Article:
Texas stays with limited legislative sessions
Image via WikipediaNY Times:
Come January, as Texas lawmakers begin work to pass bills and tackle the yawning budget gap, they will go up against a simple but implacable barrier: time.Annual full time sessions have done such wonders for California that is is a surprise that more states are not going back to the Texas model. Even state employees and agencies dread the arrival of the legislature in Texas.
Texas is one of a dwindling number of states whose legislatures hold scheduled meetings only every two years. Just three other, far less-populous states — Montana, Nevada and North Dakota — still have biennial legislative sessions.
For Texas legislators, the challenge will come into stark relief when they must plug a budget gap that could top $20 billion for the fiscal years 2012-13; the state’s general revenue funds budget for the current biennium, by comparison, is estimated at $87 billion. They must make major financial decisions and plan budgets that will stand for the next two years at a time when the economy is difficult to predict.
It is partly because of the challenges associated with biennial budgeting that most states moved to annual sessions.
“It’s just something that doesn’t work well,” said State Representative Richard Peña Raymond, Democrat of Laredo, who wants to change the state’s Constitution to force the Legislature to meet yearly. If biennial budgeting was a good idea, Mr. Raymond added, “other governments would be doing it — cities, counties, schools. And they don’t.”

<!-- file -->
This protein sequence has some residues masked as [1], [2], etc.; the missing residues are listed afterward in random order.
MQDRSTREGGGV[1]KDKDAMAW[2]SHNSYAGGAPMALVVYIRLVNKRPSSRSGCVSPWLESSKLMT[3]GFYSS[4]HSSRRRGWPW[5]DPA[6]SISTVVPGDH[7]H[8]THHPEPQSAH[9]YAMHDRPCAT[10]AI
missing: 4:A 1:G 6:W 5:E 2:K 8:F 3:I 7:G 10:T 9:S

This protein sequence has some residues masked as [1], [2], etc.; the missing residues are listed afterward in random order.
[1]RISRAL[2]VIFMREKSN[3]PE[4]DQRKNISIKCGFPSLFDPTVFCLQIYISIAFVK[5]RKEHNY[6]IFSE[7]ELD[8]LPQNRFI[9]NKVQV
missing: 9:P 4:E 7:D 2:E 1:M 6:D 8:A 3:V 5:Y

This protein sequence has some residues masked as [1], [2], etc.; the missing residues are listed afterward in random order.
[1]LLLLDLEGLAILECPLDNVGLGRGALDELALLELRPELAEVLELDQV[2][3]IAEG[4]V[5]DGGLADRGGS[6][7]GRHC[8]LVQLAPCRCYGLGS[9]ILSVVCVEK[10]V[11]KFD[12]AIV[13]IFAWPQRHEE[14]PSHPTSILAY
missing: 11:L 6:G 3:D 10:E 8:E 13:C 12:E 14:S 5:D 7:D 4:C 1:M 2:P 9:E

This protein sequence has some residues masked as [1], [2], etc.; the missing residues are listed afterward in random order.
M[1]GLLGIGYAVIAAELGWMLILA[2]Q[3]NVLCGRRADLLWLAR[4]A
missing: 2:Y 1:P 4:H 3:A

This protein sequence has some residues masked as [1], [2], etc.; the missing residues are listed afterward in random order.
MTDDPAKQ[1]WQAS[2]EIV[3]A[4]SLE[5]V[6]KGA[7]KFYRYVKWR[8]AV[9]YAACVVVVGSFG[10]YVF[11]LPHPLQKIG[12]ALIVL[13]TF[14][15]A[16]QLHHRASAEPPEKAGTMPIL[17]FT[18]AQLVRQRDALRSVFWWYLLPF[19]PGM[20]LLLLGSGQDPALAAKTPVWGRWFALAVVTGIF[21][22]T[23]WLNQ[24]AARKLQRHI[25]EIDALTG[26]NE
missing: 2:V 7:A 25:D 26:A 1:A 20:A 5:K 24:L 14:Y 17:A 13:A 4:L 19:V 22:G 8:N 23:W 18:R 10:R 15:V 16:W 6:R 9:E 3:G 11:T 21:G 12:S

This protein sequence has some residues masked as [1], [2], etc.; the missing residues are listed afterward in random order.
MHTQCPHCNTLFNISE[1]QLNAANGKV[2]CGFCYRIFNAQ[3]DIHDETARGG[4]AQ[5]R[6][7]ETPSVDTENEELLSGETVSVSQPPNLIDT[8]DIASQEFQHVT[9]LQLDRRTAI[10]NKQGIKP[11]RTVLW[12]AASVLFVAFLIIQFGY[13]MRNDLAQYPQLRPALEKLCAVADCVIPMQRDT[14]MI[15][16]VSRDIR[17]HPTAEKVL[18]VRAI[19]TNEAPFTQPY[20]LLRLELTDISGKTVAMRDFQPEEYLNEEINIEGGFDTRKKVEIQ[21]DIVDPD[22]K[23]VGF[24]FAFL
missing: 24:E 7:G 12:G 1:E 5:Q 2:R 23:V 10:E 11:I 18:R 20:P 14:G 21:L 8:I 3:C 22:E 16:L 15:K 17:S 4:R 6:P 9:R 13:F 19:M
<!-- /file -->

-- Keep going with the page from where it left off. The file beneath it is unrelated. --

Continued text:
During the 19th century, when traveling was difficult and state legislatures generally fell into disrepute, many states gravitated toward a biennial system. As recently as 1940, only four states had legislatures that met every year, according to the National Conference of State Legislatures, a research group. But as state budgets became more complicated and the federal government pushed more responsibilities onto the states, particularly in the 1960s and ’70s, most legislatures switched to annual sessions, according to Brian Weberg, an official with the legislatures conference. The legislative branch of state government correspondingly became more powerful.
But not all of the states with annual legislative sessions have switched to annual budgeting. According to the legislatures conference, as of 2010, 20 states — down from 44 in 1940 — plan their budgets every two years.
One consequence in Texas is the need for emergency supplemental appropriations bills toward the beginning of most sessions, said Mr. Raymond, vice chairman of the House Appropriations Committee. Lawmakers are also often tempted to raid, and increase, fees intended for specific programs in order to balance the general budget, he said.
Another consequence of a biennial, time-limited system is a logjam of bills at the end of the session. (A counterargument is that longer sessions can lead to too many frivolous bills.)
“The citizens of Texas inherently don’t trust government,” said Kip Averitt, who until recently served as a Republican state senator from Waco. He added, “I don’t think the public perceives it as a problem.”
Voters are concerned that they will think up new things to spend money on and new laws to control our lives. Giving them only a short time to come up with a two year budget makes it that much harder for them to mess with us.
I think the chances are remote that voters would approve annual sessions much less full time legislators.